By Samuel Indyk
LONDON (Reuters) - The U.S. dollar extended losses on Thursday after the minutes from the Federal Reserve's November meeting supported the view that the central bank would downshift and raise rates in smaller steps from its December meeting.
The eagerly awaited readout of the Nov. 1-2 meeting showed officials were largely satisfied they could now move in smaller steps, with a 50 basis point rate rise likely next month after four consecutive 75 basis point increases.
"The Fed will be happy to move rates by 50 basis points in December and 25 basis points from the first meeting next year," said Niels Christensen, chief analyst at Nordea, noting that the Fed will still feel it needs to do more to bring inflation down.
"As long as the Fed see a stronger labour market, they don't have a big concern about tightening," Christensen said.
The dollar index, which measures the greenback against six major peers, was down 0.2% at 105.75, after sliding 1.1% on Wednesday.
The Fed has taken interest rates to levels not seen since 2008 but slightly cooler-than-expected U.S. consumer price data has stoked expectations of a more moderate pace of hikes.
Those hopes have seen the dollar index slide 5.2% in November, putting it on track for its worst monthly performance in 12 years.
"There are not that many dollar buyers around these days after the correction higher in euro-dollar in the first half of November," Nordea's Christensen added.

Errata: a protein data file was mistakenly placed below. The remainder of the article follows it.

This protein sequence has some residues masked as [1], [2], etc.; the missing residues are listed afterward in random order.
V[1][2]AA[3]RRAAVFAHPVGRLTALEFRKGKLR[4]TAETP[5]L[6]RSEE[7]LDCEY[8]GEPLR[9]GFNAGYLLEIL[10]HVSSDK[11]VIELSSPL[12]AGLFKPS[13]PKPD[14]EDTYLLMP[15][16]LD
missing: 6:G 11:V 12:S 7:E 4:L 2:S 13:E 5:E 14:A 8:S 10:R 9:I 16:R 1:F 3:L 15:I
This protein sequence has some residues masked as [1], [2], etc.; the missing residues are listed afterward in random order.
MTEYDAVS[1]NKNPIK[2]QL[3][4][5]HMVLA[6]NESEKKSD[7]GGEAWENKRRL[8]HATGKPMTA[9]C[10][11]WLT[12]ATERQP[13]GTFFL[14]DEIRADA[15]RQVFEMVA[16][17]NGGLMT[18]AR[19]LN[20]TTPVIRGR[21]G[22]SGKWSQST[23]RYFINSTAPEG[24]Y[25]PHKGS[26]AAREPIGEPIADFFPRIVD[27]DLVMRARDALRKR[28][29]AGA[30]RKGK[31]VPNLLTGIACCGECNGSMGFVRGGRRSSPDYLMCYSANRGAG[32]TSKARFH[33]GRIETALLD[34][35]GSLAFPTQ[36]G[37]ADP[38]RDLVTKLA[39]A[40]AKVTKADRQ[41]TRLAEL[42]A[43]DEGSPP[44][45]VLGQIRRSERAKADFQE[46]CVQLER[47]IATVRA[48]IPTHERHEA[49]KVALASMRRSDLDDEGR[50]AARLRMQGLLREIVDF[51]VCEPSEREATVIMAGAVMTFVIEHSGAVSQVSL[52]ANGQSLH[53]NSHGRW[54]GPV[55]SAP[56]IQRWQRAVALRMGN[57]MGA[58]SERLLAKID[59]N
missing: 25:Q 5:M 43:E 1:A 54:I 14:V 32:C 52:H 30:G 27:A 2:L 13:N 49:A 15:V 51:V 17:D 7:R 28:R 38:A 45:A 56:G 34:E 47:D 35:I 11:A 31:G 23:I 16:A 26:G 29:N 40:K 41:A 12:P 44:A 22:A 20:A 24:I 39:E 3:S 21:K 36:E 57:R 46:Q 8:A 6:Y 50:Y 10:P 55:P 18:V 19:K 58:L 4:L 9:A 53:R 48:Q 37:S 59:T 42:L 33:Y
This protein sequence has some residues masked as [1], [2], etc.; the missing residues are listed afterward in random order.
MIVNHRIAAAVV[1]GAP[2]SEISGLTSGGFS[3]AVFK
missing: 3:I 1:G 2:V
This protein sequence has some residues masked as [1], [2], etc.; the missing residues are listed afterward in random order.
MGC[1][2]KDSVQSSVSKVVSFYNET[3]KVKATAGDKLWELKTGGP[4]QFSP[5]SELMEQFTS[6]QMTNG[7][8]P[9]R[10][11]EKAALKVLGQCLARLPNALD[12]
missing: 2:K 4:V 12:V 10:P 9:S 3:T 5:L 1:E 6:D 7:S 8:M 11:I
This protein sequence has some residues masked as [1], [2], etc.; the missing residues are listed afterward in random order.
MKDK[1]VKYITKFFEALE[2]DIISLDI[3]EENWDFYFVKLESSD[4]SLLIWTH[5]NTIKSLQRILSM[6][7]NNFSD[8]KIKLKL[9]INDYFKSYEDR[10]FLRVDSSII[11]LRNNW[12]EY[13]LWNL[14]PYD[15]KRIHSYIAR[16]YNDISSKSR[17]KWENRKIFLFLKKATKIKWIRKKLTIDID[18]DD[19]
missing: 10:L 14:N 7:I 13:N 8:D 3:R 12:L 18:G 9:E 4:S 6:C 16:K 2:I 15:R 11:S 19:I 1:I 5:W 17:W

The euro held onto gains after the account of the European Central Bank's October meeting showed policymakers feared that inflation may be getting entrenched, justifying their outlook for further rate hikes.
The single currency was last up 0.2% at $1.0415, while sterling was trading at $1.2135, up 0.7% on the day. The pound rallied 1.4% on Wednesday after preliminary British economic activity data beat expectations, although it still showed that a contraction was under way.
The euro weakened 0.4% against the Swedish krone after Sweden's Riksbank raised rates by 75 basis points, in line with expectations in a Reuters poll, but signalled additional hikes would be needed to fight surging inflation.
The yuan [CNY/] firmed after Chinese state media quoted the cabinet as saying that Beijing will use timely cuts in banks' reserve requirement ratio (RRR), alongside other monetary policy tools, to keep liquidity reasonably ample.
Meanwhile, billionaire investor Bill Ackman said he's betting the Hong Kong dollar will fall and that its peg to the U.S. dollar could break.
Since May, the Hong Kong dollar has been pinned near the weaker end of its band, although it has lifted a bit in recent weeks as markets start to price a peak in U.S. rates. It was last at 7.8102 per dollar.
The Japanese yen was one of the strongest gainers among major currencies, climbing 0.9% against the dollar to 138.285.
U.S. markets will be closed on Thursday for Thanksgiving and liquidity will likely be thinner than usual.
(Reporting by Samuel Indyk in London and Ankur Banerjee in Singapore; Editing by Edwina Gibbs, Edmund Klamann and Marguerita Choy)